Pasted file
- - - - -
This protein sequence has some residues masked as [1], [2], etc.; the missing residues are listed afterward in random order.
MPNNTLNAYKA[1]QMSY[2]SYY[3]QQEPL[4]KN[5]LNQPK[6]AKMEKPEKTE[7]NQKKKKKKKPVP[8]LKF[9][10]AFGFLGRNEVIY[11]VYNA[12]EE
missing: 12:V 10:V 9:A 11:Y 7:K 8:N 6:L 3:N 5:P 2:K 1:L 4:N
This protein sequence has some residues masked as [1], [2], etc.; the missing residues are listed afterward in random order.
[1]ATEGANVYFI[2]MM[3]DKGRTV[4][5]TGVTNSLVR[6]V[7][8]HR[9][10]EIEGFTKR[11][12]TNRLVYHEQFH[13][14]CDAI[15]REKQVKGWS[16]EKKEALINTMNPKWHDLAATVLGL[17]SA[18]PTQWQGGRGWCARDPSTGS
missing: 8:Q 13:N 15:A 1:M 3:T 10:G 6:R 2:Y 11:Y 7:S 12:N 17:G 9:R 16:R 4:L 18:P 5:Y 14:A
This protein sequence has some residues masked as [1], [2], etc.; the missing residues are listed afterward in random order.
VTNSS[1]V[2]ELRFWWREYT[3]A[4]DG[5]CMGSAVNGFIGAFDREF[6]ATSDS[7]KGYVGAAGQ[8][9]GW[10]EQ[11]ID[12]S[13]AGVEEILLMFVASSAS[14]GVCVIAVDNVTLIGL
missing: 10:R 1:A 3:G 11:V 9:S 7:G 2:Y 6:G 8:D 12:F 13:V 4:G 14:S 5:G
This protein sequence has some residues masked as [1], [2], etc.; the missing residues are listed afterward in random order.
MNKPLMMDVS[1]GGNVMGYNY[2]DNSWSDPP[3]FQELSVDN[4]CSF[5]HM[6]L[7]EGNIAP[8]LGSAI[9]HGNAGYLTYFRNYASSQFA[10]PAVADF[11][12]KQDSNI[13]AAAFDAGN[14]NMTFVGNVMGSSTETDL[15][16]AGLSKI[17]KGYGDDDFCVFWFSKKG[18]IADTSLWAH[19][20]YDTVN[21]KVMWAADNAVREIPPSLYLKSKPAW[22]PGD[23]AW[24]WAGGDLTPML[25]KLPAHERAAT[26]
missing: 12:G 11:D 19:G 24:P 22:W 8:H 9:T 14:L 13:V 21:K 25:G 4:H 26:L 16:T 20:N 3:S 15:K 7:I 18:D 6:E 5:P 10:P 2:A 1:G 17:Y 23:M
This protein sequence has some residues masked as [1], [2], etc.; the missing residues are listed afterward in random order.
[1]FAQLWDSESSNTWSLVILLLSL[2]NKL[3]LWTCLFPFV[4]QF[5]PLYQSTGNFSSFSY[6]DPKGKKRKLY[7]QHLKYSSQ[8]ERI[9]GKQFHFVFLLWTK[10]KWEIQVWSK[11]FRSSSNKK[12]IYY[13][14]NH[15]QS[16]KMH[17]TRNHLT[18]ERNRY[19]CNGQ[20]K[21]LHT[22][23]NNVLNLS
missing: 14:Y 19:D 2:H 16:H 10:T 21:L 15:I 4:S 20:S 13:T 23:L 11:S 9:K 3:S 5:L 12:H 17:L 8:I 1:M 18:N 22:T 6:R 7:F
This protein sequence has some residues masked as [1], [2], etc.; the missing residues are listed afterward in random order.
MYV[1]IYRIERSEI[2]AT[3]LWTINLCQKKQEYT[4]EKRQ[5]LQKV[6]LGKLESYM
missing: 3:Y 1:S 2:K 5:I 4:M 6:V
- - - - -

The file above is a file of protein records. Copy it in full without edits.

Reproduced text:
This protein sequence has some residues masked as [1], [2], etc.; the missing residues are listed afterward in random order.
MPNNTLNAYKA[1]QMSY[2]SYY[3]QQEPL[4]KN[5]LNQPK[6]AKMEKPEKTE[7]NQKKKKKKKPVP[8]LKF[9][10]AFGFLGRNEVIY[11]VYNA[12]EE
missing: 12:V 10:V 9:A 11:Y 7:K 8:N 6:L 3:N 5:P 2:K 1:L 4:N
This protein sequence has some residues masked as [1], [2], etc.; the missing residues are listed afterward in random order.
[1]ATEGANVYFI[2]MM[3]DKGRTV[4][5]TGVTNSLVR[6]V[7][8]HR[9][10]EIEGFTKR[11][12]TNRLVYHEQFH[13][14]CDAI[15]REKQVKGWS[16]EKKEALINTMNPKWHDLAATVLGL[17]SA[18]PTQWQGGRGWCARDPSTGS
missing: 8:Q 13:N 15:A 1:M 3:T 10:G 6:R 2:Y 11:Y 7:S 12:N 17:G 9:R 16:R 4:L 18:P 5:Y 14:A
This protein sequence has some residues masked as [1], [2], etc.; the missing residues are listed afterward in random order.
VTNSS[1]V[2]ELRFWWREYT[3]A[4]DG[5]CMGSAVNGFIGAFDREF[6]ATSDS[7]KGYVGAAGQ[8][9]GW[10]EQ[11]ID[12]S[13]AGVEEILLMFVASSAS[14]GVCVIAVDNVTLIGL
missing: 10:R 1:A 3:G 11:V 9:S 7:G 2:Y 6:G 8:D 12:F 13:V 4:G 14:S 5:G
This protein sequence has some residues masked as [1], [2], etc.; the missing residues are listed afterward in random order.
MNKPLMMDVS[1]GGNVMGYNY[2]DNSWSDPP[3]FQELSVDN[4]CSF[5]HM[6]L[7]EGNIAP[8]LGSAI[9]HGNAGYLTYFRNYASSQFA[10]PAVADF[11][12]KQDSNI[13]AAAFDAGN[14]NMTFVGNVMGSSTETDL[15][16]AGLSKI[17]KGYGDDDFCVFWFSKKG[18]IADTSLWAH[19][20]YDTVN[21]KVMWAADNAVREIPPSLYLKSKPAW[22]PGD[23]AW[24]WAGGDLTPML[25]KLPAHERAAT[26]
missing: 12:G 11:D 19:G 24:P 22:W 8:H 9:T 14:L 13:V 21:K 25:G 4:H 26:L 16:T 20:N 3:S 15:K 7:I 18:D 6:E 5:P 10:P 2:A 1:G 17:Y 23:M
This protein sequence has some residues masked as [1], [2], etc.; the missing residues are listed afterward in random order.
[1]FAQLWDSESSNTWSLVILLLSL[2]NKL[3]LWTCLFPFV[4]QF[5]PLYQSTGNFSSFSY[6]DPKGKKRKLY[7]QHLKYSSQ[8]ERI[9]GKQFHFVFLLWTK[10]KWEIQVWSK[11]FRSSSNKK[12]IYY[13][14]NH[15]QS[16]KMH[17]TRNHLT[18]ERNRY[19]CNGQ[20]K[21]LHT[22][23]NNVLNLS
missing: 14:Y 19:D 2:H 16:H 10:T 21:L 15:I 4:S 20:S 13:T 23:L 11:S 9:K 3:S 5:L 12:H 17:L 8:I 1:M 18:N 22:T 6:R 7:F
This protein sequence has some residues masked as [1], [2], etc.; the missing residues are listed afterward in random order.
MYV[1]IYRIERSEI[2]AT[3]LWTINLCQKKQEYT[4]EKRQ[5]LQKV[6]LGKLESYM
missing: 3:Y 1:S 2:K 5:I 4:M 6:V